The Role of Data and Evidence-based Design in Urban Planning and Development

Nairobi, 18 February 2021 – “As human beings we often make decisions that are totally irrational, not optimal and not based on scientific evidence at all”, began Victoria Delbridge’s presentation, joining the webinar from South Africa. Delbridge, head of the International Growth Centre’s ‘Cities that Work’ initiative – a programme that strives to bridge the gap between economic research and policy – began the capacity building session by outlining the principles of evidence-based design in order to avoid “incredibly harmful, long-term impact.”

Using examples from her work in Cape Town as well as other projects elsewhere in the world, she highlighted the significance of overcoming bias and widening policy options through evidence-based decision-making by local leadership. Delbridge emphasised the criticality of this: “Decisions taken in a city council today will affect the trajectory of that city for a long time to come.”

From population density to traffic on infrastructure, cities are filled with data. As data collection, storage, and processing options rise, so do new opportunities to use it in urban planning and development. Three experts discussed these opportunities in a capacity building session, delivered as part of the UK’s Prosperity Fund Global Future Cities Programme.

The session included more than 300 registered attendees, the majority of whom represented the 19 cities engaged in the Global Future Cities Programme. This session, along with others in the series, were designed to support participants carry back new knowledge and ideas to their respective urban development projects. By supporting civil and community leaders to strengthen skills and share knowledge, the aim is to ensure sustainable urban development beyond the execution of the 30 projects supported by the Programme.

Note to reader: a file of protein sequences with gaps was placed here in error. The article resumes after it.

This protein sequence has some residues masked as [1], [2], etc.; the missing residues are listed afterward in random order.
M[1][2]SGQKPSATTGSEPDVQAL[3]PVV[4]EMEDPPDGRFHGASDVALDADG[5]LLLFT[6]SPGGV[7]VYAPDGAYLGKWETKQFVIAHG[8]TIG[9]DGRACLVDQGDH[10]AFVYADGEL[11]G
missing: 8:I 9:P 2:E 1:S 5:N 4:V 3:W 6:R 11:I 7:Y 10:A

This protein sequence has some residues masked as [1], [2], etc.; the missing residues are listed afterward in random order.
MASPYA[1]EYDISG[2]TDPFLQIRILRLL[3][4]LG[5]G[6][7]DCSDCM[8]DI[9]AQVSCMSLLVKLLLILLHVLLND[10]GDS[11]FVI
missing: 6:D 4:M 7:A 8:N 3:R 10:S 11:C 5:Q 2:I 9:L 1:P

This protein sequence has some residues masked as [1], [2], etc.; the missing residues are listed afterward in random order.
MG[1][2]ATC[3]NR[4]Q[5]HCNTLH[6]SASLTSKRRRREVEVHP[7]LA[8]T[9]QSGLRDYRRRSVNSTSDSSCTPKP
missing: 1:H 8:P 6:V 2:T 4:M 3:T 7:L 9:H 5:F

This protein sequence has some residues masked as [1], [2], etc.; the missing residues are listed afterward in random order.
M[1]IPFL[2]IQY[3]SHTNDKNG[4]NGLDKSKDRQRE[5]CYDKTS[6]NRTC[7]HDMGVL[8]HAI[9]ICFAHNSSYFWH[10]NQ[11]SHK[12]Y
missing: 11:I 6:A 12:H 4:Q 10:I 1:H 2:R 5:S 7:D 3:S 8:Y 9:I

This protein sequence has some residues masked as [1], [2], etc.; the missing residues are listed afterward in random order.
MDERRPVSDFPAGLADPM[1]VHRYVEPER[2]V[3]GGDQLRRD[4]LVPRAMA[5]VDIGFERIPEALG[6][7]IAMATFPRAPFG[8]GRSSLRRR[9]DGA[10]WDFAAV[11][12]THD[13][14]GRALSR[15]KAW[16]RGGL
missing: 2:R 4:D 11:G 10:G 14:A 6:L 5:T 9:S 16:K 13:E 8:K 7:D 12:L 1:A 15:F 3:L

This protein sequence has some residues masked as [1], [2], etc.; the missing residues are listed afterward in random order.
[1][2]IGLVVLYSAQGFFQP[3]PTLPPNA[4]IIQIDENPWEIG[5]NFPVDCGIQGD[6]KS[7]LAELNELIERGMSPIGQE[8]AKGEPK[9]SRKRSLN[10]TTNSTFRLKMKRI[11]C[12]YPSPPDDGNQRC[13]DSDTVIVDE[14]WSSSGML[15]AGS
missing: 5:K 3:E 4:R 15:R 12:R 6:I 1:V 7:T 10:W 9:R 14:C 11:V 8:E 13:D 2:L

Chris Cooper of the British Standards Institute built upon Delbridge’s introduction by covering the logistics of data security and privacy, the role of smart city standards, and importance of citizen-centric design. In referencing the smart city operating model or ISO37106, the management system for sustainable development of communities, Cooper stressed the importance of cross-collaboration and how the model provides the framework for this.

The third and final speaker, Nathan Pierce of Smart London, presented a case study of the use of data in urban planning in London. Along with several examples of aspects of, and programmes developed around, data within the Greater London Authority (GLA), he discussed the London Datastore. Pierce described the London Datastore as GLA’s “crown jewel” when it comes to data and data services, as their prime resource for selecting and assessing data from the area. London Datastore recently turned 10 years old and plans for redesigning it for the next 10 years are currently underway. GLA believes that London Datastore is the oldest open datastore platform in the world, now incorporating 6,000 datasets and receiving more than 60,000 visitors every month.

A discussion of the presenters’ material followed the presentations, as participants reflected on the role of data in their own cities.

This session on evidence-based planning and the effective use of data was the fourth in a Thematic Programme series led by the UK Built Environment Advisory Group. Together with UN-Habitat delivering other capacity development components, they are strategic partners of the Global Future Cities Programme, directed by the UK’s Foreign, Commonwealth & Development Office.

A recording of the session can be found here

To engage in global conversation on sustainable urban projects, join the Global Future Cities Programme’s Community Forum.



Data Systems